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Sunday, July 5, 2009

Llamas, Hay, Freedom, and Other Ramblings on a Sunday Morning

Well it’s that time around here finally.

The weather broke for real, and the first loads of hay are hauled. Moved 10+ tons into storage and the good news was prices are definitely down from last year. Not as far as I would have like to see from our hay guy, but that’s ok. Still holding at 200 a ton. I even found some amazing stuff locally in mid May from the feed store that was about that same price.

I’m nursing a few interesting friction blisters and some muscles I didn’t know existed much less could hurt [even more than there were last year], but it’s always a comfort having the barn full. I even had to pull my wedding band off, had a blister UNDER it. Yeah I know, wear gloves, but some old dogs just really never learn.

Here’s hoping the prices hold, and we get a bit of rain off and on for a while. It’s been 8 weeks without any measurable precipitation, and while us PNW folks complain about the weather as a rule regardless of what it is, upper 80’s and low 90’s on this side of the hills is bit disquieting for June and July. Our hay guy irrigates, and of course the more he has to irrigate, the greater the risk of prices going up.

The boys pastures are pretty much cooked out right now, and though it’s essentially standing hay, it won’t be long before I’ll have to start throwing hay at them as more than just dry matter if we stay as dry as we are.

The girls’ fans are on timers, the boys roof sprinklers are up and running, and almost everyone who has to be sheared has been sheared. That’s part of today’s projects.

They claim today will be the last of the comparatively hot weather for us for a week, but they aren’t talking about rain, just temps back to what we consider survival mode. Tipper [16] and Buckskin LOVE the heat, and as usual scare the daylight out of me on a regular basis. Tipper is eastern Oregon born and raised, and still thinks 90 degree summers and 2 feet of snow in the winter is cause for celebration. Buckskin is Montana born and raised and thrives on those extremes.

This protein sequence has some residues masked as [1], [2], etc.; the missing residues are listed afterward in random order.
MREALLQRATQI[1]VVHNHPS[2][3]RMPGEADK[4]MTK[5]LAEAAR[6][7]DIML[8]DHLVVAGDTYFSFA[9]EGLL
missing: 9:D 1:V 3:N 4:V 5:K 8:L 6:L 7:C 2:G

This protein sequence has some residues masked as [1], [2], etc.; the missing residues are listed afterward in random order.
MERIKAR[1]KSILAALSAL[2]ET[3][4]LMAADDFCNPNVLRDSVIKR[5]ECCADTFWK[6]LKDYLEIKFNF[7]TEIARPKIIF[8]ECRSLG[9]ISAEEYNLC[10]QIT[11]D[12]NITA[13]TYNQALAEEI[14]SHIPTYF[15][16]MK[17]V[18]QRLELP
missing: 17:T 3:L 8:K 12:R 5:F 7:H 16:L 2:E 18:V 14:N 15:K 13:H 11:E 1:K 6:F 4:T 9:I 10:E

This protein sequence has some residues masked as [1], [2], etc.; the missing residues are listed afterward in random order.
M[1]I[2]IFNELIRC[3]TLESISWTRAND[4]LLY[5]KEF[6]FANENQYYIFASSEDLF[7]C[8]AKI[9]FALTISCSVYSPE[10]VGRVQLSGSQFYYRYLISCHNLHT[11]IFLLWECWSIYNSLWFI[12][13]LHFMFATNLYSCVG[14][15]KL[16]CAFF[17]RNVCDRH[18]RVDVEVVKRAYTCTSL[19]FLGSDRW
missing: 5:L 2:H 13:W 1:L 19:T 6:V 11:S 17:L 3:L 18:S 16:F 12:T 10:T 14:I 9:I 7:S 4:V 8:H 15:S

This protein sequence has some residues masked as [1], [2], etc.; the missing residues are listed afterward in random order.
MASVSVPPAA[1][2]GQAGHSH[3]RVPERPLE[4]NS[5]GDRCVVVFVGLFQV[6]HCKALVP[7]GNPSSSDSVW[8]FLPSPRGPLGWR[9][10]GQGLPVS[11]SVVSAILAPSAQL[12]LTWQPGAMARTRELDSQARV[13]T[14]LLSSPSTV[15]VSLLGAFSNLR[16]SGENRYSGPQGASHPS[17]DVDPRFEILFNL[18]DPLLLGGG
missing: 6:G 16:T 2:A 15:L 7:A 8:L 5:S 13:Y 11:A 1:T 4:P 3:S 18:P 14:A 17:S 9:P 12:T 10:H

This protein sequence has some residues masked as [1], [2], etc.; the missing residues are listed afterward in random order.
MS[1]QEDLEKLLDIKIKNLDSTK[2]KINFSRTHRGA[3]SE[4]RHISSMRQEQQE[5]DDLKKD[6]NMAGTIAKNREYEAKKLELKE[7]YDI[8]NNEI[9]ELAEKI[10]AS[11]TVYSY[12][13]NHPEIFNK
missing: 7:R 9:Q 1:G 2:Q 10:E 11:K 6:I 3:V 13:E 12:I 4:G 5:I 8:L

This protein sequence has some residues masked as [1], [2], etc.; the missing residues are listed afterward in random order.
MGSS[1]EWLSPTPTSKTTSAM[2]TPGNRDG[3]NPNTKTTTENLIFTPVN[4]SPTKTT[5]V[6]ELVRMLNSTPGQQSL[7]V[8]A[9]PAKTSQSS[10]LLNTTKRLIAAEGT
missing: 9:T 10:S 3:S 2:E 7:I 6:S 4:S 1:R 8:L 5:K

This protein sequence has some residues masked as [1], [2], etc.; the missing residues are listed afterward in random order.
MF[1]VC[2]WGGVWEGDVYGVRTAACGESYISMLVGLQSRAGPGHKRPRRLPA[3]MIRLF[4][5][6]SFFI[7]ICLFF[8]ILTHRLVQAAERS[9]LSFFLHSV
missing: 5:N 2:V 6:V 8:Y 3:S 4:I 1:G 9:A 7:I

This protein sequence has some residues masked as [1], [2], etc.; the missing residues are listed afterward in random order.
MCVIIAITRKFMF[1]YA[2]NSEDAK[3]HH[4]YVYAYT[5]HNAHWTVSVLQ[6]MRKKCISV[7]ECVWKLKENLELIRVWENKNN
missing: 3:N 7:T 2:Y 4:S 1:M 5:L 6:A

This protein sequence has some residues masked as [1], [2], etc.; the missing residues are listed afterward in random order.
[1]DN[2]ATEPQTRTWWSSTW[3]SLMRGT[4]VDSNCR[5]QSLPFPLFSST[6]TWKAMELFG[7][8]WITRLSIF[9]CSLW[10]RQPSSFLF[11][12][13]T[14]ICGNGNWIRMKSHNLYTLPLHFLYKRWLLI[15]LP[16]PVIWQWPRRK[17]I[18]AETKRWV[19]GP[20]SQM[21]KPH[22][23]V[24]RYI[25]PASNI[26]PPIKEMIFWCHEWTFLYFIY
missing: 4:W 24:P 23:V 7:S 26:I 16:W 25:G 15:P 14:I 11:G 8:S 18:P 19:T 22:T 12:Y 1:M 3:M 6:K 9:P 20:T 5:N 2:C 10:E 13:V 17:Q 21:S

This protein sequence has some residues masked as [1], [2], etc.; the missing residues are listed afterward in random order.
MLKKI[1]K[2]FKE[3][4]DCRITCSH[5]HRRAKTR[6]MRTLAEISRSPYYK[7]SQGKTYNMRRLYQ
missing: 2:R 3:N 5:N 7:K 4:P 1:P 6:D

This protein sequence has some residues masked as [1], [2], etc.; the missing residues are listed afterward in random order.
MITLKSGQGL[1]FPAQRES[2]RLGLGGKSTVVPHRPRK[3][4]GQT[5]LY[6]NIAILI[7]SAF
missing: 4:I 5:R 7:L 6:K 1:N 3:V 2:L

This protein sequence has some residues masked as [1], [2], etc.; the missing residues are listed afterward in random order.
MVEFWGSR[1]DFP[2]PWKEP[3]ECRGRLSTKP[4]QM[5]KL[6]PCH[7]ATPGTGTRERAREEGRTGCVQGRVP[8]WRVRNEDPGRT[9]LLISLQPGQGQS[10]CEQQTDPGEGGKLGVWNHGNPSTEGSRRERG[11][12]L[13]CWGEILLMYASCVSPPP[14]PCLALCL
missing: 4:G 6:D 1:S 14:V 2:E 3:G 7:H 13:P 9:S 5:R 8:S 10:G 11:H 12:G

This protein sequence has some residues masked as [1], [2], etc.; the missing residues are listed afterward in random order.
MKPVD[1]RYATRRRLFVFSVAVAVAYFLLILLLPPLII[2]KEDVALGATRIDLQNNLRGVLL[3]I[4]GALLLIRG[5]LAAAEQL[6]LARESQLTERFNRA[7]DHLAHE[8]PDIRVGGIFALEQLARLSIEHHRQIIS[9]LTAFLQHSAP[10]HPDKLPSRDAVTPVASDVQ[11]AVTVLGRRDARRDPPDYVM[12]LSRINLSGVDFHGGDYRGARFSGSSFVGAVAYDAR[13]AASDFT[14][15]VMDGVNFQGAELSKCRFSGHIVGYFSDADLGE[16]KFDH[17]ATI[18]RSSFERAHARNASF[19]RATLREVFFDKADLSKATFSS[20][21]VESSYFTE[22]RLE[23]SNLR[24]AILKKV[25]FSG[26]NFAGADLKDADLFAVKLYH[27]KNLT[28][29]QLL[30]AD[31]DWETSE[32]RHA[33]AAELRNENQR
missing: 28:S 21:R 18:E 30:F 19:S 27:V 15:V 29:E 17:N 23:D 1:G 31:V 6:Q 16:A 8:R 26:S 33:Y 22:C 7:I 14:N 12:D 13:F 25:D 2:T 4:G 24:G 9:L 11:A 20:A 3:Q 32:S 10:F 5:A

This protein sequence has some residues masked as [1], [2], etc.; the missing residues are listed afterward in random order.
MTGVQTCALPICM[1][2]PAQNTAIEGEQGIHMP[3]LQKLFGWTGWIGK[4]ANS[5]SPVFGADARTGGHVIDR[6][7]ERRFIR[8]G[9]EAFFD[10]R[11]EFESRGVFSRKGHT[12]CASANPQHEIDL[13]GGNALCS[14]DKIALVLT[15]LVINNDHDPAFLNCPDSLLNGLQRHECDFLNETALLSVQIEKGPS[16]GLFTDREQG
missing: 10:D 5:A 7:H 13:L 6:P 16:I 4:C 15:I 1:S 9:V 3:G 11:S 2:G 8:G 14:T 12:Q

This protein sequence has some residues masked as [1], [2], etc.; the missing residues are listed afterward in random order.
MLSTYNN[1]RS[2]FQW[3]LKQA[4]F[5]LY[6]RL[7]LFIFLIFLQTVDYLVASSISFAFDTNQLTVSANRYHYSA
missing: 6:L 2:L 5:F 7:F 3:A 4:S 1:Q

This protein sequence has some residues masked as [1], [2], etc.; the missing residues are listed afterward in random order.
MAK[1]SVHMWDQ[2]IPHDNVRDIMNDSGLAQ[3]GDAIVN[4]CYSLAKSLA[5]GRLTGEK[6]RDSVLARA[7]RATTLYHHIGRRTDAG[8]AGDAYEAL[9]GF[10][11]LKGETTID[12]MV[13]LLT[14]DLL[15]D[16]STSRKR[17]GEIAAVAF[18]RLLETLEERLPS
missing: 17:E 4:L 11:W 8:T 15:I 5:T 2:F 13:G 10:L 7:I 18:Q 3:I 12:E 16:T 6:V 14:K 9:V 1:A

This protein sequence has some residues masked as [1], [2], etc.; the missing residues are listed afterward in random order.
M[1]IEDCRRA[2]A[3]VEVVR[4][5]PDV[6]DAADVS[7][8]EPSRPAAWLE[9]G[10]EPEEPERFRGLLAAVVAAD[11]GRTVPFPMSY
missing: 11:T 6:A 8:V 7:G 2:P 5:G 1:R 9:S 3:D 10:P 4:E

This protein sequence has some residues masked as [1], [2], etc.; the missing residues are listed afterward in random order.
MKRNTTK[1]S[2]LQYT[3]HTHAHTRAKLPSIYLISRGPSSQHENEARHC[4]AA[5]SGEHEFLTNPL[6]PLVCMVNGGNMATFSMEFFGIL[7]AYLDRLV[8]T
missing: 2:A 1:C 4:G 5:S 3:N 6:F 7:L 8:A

We survived the fireworks torment and terrors that come with the fourth of July. We had to bring Gracie [Pyr] in the house at dusk; she does not do fireworks or thunder. Then around 10 last night Yogi and Luna had had enough of the torment and were freaking out with Gracie gone, so they came in for the night. Made for a very crowded gathering in the house.

Usually folks around here are relatively intelligent about fireworks and dry land issues, but this year seemed worse than ever. I always tend to stay outside during the fireworks hours with tractor ready to blow and go and cut firebreaks if needed. This year it was so bad, you could literally see and smell the burnt powder from people setting stuff off hanging the air, and it was a crystal clear night with almost a full moon.

I enjoy the moment July 4th provides to celebrate the power of the freedoms we enjoy; just wish there was another way to celebrate without letting idiots playing with matches and gunpowder.

Just some early morning ramblings from a guy who obviously just keeps getting older and grumpier with each passing year before I head out to do some more shearing.

1 comment:

  1. Lovely read. Just so glad fire works in private hands are banned here. I can just smell it if it took off. They have been doing our autumn back burns and the hills are smoked out. We were lucky this summer gone. The year before was a disaster.

    (Liz Vic Australia)


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